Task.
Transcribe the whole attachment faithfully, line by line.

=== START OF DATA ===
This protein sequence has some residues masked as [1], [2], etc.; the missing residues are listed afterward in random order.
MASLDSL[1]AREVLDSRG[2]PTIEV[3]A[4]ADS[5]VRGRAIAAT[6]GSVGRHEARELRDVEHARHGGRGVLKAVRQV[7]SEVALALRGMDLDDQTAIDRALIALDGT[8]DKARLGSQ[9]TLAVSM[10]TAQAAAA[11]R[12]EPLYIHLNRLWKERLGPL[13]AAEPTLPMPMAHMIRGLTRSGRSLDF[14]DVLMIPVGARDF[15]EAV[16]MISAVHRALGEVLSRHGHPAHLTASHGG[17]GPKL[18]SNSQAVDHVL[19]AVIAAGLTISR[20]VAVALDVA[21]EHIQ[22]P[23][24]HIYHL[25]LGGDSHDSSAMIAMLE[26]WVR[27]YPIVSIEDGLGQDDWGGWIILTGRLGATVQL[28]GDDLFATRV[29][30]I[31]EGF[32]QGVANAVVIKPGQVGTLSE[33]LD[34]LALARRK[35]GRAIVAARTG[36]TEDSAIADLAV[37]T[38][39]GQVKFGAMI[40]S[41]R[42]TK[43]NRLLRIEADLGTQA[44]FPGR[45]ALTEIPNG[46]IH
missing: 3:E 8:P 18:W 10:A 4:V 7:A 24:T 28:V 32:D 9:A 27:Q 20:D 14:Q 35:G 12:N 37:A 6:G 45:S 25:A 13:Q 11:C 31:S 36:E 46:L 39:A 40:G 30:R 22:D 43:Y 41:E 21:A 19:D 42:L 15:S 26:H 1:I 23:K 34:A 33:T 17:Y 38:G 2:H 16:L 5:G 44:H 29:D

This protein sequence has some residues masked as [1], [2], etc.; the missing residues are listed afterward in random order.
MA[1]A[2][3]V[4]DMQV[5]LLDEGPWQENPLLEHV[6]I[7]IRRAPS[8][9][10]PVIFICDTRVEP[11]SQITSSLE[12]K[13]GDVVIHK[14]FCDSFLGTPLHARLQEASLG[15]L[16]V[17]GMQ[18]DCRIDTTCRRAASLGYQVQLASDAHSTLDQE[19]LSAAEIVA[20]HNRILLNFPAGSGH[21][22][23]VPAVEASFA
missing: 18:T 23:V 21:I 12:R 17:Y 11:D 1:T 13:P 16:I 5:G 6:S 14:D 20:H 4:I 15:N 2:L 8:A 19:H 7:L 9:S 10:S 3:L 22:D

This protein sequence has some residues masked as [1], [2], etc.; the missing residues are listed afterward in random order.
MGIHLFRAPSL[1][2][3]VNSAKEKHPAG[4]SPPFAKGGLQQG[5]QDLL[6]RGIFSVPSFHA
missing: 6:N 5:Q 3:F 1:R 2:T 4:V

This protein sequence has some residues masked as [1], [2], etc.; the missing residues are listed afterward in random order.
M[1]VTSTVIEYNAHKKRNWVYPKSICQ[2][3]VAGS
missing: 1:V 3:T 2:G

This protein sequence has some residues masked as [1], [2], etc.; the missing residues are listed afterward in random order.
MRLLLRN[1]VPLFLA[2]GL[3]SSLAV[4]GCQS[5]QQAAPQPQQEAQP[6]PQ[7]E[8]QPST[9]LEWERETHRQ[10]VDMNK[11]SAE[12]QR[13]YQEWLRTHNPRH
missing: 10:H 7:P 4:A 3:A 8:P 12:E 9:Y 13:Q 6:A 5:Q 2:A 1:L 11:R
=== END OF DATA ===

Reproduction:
This protein sequence has some residues masked as [1], [2], etc.; the missing residues are listed afterward in random order.
MASLDSL[1]AREVLDSRG[2]PTIEV[3]A[4]ADS[5]VRGRAIAAT[6]GSVGRHEARELRDVEHARHGGRGVLKAVRQV[7]SEVALALRGMDLDDQTAIDRALIALDGT[8]DKARLGSQ[9]TLAVSM[10]TAQAAAA[11]R[12]EPLYIHLNRLWKERLGPL[13]AAEPTLPMPMAHMIRGLTRSGRSLDF[14]DVLMIPVGARDF[15]EAV[16]MISAVHRALGEVLSRHGHPAHLTASHGG[17]GPKL[18]SNSQAVDHVL[19]AVIAAGLTISR[20]VAVALDVA[21]EHIQ[22]P[23][24]HIYHL[25]LGGDSHDSSAMIAMLE[26]WVR[27]YPIVSIEDGLGQDDWGGWIILTGRLGATVQL[28]GDDLFATRV[29][30]I[31]EGF[32]QGVANAVVIKPGQVGTLSE[33]LD[34]LALARRK[35]GRAIVAARTG[36]TEDSAIADLAV[37]T[38][39]GQVKFGAMI[40]S[41]R[42]TK[43]NRLLRIEADLGTQA[44]FPGR[45]ALTEIPNG[46]IH
missing: 3:E 8:P 18:W 10:A 4:V 7:A 24:T 28:V 32:D 9:A 27:Q 20:D 14:Q 35:G 12:N 37:A 6:G 45:S 25:A 13:Q 11:C 31:S 36:E 46:L 39:A 40:G 30:R 22:D 43:Y 41:E 21:A 19:D 42:L 15:S 26:H 1:I 23:K 34:A 33:T 17:Y 38:G 2:H 16:L 5:G 44:H 29:D

This protein sequence has some residues masked as [1], [2], etc.; the missing residues are listed afterward in random order.
MA[1]A[2][3]V[4]DMQV[5]LLDEGPWQENPLLEHV[6]I[7]IRRAPS[8][9][10]PVIFICDTRVEP[11]SQITSSLE[12]K[13]GDVVIHK[14]FCDSFLGTPLHARLQEASLG[15]L[16]V[17]GMQ[18]DCRIDTTCRRAASLGYQVQLASDAHSTLDQE[19]LSAAEIVA[20]HNRILLNFPAGSGH[21][22][23]VPAVEASFA
missing: 18:T 23:V 21:I 12:R 17:Y 11:D 1:T 13:P 16:I 5:G 6:S 14:D 20:H 4:I 15:N 2:L 8:A 19:H 7:L 9:S 10:S 3:L 22:D

This protein sequence has some residues masked as [1], [2], etc.; the missing residues are listed afterward in random order.
MGIHLFRAPSL[1][2][3]VNSAKEKHPAG[4]SPPFAKGGLQQG[5]QDLL[6]RGIFSVPSFHA
missing: 6:N 5:Q 3:F 1:R 2:T 4:V

This protein sequence has some residues masked as [1], [2], etc.; the missing residues are listed afterward in random order.
M[1]VTSTVIEYNAHKKRNWVYPKSICQ[2][3]VAGS
missing: 1:V 3:T 2:G

This protein sequence has some residues masked as [1], [2], etc.; the missing residues are listed afterward in random order.
MRLLLRN[1]VPLFLA[2]GL[3]SSLAV[4]GCQS[5]QQAAPQPQQEAQP[6]PQ[7]E[8]QPST[9]LEWERETHRQ[10]VDMNK[11]SAE[12]QR[13]YQEWLRTHNPRH
missing: 10:H 7:P 4:A 3:A 8:P 12:E 9:Y 13:Q 6:A 5:Q 2:A 1:L 11:R